On February 12th, 2019, we hosted a webinar with ATD Healthcare group. Presenters Danielle Fucci and Scott Bohannon discussed the topic of resiliency, focusing on the healthcare industry.
We spent almost a year researching stress in the workplace. What we found is our employees are struggling. Depression is up 58%, anxiety up 74%, and stress up 28%.
Although for decades we’ve been using the term “change is the only constant”, it’s really true in the 21st century. Change may have come in increments in the past, but now changes is coming almost daily. This is especially true in the healthcare industry where industry specific pressures are likely to increase.
Healthcare is the most regulated industry and it’s not going away. Regulation, prices, privacy, business model changes are all things that impact organizational structure and employees in healthcare. All these increase stress in our employees and effect organizational effectiveness.
Stress is also expensive and impacts the bottom line. Our research shows that because of stress, US companies are experiencing $1 trillion in loss.
When it comes to dealing with workplace stress, we need to work with our leaders to develop the skills make them the most efficient. Our traditional solutions have reached their limits. We should still push items like, fun at work, time away from work, and individual well being, but their effectiveness is now stagnate. We need to expand our toolbox to improve employee satisfaction.
After a year of research, we’ve found that resilience makes the difference. There are three characteristics that build resilient teams:
- Adopt a team-centric approach
- Dynamically establish clarity
- Leverage stress
Adopt a team-centric approach
We hear people talk “team” all the time, but very few organizations put teams at the center of managing stress. Mostly it is human resources and managers that take on the approach, however, this top down approach hasn’t been the most effective in enforcing positive behaviors.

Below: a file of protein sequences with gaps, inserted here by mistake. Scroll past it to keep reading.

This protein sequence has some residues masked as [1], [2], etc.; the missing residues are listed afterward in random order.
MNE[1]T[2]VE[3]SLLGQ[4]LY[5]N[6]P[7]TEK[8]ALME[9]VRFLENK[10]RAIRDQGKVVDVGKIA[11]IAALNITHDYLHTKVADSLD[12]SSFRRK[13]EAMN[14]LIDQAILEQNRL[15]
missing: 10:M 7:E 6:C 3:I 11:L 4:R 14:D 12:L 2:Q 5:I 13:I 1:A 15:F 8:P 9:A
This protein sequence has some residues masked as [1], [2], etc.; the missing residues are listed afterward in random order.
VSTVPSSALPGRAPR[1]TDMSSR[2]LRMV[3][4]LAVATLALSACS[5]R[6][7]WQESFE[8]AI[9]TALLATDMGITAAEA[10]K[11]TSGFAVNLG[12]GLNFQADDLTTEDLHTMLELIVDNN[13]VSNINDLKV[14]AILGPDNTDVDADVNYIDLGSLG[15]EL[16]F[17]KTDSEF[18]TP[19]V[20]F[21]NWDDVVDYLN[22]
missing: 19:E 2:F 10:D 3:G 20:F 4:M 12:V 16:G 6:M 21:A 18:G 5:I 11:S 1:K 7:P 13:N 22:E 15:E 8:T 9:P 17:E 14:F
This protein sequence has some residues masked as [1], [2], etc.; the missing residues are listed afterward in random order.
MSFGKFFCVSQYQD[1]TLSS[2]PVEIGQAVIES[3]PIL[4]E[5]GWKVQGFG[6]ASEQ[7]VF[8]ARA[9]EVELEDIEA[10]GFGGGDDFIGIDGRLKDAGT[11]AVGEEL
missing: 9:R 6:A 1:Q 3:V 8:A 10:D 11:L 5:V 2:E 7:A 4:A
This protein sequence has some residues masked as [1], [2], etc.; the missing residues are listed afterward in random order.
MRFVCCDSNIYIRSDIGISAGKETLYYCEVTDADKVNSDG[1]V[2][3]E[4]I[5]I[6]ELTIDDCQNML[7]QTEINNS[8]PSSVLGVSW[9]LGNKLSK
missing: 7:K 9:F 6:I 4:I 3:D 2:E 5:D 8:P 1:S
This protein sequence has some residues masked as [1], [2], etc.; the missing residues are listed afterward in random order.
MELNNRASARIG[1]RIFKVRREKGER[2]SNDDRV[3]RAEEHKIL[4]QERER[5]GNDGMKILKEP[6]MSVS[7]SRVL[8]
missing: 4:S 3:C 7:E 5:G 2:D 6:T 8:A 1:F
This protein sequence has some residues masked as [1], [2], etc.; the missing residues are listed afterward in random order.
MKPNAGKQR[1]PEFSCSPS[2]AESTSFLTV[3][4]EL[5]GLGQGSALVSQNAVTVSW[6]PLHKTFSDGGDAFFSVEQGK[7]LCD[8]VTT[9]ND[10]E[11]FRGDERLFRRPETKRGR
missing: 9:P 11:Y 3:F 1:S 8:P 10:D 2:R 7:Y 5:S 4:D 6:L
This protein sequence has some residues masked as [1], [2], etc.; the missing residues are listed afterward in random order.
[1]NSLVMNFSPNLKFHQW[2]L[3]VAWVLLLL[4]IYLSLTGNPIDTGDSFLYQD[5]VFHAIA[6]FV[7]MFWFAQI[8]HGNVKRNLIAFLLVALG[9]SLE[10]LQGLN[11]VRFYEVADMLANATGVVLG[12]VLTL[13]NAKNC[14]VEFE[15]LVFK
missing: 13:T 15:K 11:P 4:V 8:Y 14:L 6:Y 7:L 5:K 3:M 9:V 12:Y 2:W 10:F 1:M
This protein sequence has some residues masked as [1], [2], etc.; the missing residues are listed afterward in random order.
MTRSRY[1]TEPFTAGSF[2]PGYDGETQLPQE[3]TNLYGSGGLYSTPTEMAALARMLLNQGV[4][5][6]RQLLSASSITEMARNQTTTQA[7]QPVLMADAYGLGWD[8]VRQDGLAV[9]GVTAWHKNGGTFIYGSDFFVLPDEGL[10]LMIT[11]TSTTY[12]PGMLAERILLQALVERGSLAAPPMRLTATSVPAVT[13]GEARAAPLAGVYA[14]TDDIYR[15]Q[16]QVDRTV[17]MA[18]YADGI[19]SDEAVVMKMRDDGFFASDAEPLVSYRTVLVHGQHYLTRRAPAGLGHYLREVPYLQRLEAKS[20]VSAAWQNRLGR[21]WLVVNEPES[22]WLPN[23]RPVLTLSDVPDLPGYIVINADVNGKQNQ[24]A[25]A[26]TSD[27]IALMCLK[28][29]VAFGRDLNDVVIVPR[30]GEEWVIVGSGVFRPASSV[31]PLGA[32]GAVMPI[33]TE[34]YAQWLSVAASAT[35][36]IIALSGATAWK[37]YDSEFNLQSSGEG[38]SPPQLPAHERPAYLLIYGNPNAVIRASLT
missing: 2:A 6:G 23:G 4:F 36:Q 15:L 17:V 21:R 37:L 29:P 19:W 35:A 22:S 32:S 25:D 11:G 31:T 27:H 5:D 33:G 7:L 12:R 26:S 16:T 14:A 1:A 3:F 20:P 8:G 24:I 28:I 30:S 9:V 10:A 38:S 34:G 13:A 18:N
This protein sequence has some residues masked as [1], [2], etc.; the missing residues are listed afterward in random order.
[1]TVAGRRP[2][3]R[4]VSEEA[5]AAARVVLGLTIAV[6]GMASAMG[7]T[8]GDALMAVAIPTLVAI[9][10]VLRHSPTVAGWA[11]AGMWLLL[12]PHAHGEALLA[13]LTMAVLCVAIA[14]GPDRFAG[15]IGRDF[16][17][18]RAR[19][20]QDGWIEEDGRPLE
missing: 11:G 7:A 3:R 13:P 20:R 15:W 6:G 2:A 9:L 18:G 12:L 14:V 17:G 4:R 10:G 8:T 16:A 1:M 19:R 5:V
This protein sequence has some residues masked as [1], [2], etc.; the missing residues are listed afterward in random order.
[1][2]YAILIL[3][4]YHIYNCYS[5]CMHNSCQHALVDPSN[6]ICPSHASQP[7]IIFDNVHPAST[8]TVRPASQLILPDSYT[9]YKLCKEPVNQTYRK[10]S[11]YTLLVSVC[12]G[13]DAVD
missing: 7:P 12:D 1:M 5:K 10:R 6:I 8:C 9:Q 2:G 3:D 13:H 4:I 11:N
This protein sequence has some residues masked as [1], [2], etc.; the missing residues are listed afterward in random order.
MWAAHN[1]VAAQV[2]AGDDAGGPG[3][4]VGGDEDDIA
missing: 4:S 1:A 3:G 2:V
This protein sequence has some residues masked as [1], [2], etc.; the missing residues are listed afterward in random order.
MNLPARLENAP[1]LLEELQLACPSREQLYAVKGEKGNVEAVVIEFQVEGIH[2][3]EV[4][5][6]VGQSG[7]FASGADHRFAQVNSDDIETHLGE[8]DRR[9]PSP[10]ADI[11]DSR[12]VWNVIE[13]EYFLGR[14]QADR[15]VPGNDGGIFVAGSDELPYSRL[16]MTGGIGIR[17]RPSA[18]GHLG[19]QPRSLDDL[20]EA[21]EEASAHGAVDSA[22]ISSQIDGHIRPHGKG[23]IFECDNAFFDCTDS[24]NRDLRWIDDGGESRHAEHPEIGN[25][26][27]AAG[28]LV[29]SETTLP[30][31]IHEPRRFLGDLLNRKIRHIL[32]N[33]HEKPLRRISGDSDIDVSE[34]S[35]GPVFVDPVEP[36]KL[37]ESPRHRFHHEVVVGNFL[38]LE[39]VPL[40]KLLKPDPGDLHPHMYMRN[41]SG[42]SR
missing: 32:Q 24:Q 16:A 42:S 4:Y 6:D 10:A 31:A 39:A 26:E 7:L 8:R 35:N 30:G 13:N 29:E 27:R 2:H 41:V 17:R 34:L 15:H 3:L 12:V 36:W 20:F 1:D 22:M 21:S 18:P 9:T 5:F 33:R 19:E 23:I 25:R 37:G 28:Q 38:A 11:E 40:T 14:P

By contrast, if HR and managers set the objectives and allowed team members to define the standards and manage the exaction, we saw much better outcome in healthy behavior expectations and ensuring their peers follow through.
It’s worth noting that “peer-enforced” without “peer-designed” is not effective.
Dynamically re-establish clarity
This one is surprisingly hard because environments are changing so fast. The default approach for most leaders to deal with change is just to communicate much more frequently. This quickly proves unsustainable for leaders to maintain the frequency of communication for and the employees to get overwhelmed.
We found with teams that matching communication timing with change is key. The biggest change to look out for is what “success” looks like. Leaders do a good job of communicating change and what needs to get done. They do an OK job at communicating priorities. They don’t do a great job at communicating what success is when something gets changed.
This does not mean writing effective emails. It means leaders effectively communicating with their teams. Teaching leaders to have collaborate conversations is key in helping organizations build resilient teams.
The objective to this one is to use stress to eliminate the underline causes of stress. The trick for the resilient team is they understand that “success” could mean learning, not fixing the problem. Often pausing to understand the root problem lets teams discover the true issue and find opportunities to support and enable success.
If there is one thing to takeaway from this webinar it’s new sources of stress will keep appearing. We need to build resilient teams to drive organizations success, as well as make work manageable and enjoyable.
To listen to the full webcast recording, visit ATD.